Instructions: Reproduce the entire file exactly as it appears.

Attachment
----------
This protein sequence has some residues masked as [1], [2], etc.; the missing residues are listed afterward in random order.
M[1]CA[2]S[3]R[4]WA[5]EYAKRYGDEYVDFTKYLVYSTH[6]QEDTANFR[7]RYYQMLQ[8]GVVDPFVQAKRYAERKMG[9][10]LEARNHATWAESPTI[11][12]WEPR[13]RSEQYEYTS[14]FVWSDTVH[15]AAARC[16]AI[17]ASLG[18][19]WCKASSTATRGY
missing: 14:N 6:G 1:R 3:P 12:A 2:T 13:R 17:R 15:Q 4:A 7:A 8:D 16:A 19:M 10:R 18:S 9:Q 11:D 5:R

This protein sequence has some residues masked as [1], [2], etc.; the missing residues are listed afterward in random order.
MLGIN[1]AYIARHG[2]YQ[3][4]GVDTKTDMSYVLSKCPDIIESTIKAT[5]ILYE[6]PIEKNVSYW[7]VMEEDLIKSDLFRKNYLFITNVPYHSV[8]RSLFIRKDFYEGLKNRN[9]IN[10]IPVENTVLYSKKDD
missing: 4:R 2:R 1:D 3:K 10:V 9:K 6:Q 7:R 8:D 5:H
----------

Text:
This protein sequence has some residues masked as [1], [2], etc.; the missing residues are listed afterward in random order.
M[1]CA[2]S[3]R[4]WA[5]EYAKRYGDEYVDFTKYLVYSTH[6]QEDTANFR[7]RYYQMLQ[8]GVVDPFVQAKRYAERKMG[9][10]LEARNHATWAESPTI[11][12]WEPR[13]RSEQYEYTS[14]FVWSDTVH[15]AAARC[16]AI[17]ASLG[18][19]WCKASSTATRGY
missing: 14:N 6:G 1:R 3:P 12:A 2:T 13:R 17:R 15:Q 4:A 7:A 8:D 16:A 19:M 10:R 18:S 9:Q 11:D 5:R

This protein sequence has some residues masked as [1], [2], etc.; the missing residues are listed afterward in random order.
MLGIN[1]AYIARHG[2]YQ[3][4]GVDTKTDMSYVLSKCPDIIESTIKAT[5]ILYE[6]PIEKNVSYW[7]VMEEDLIKSDLFRKNYLFITNVPYHSV[8]RSLFIRKDFYEGLKNRN[9]IN[10]IPVENTVLYSKKDD
missing: 4:R 2:R 1:D 3:K 10:V 9:K 6:Q 7:R 8:D 5:H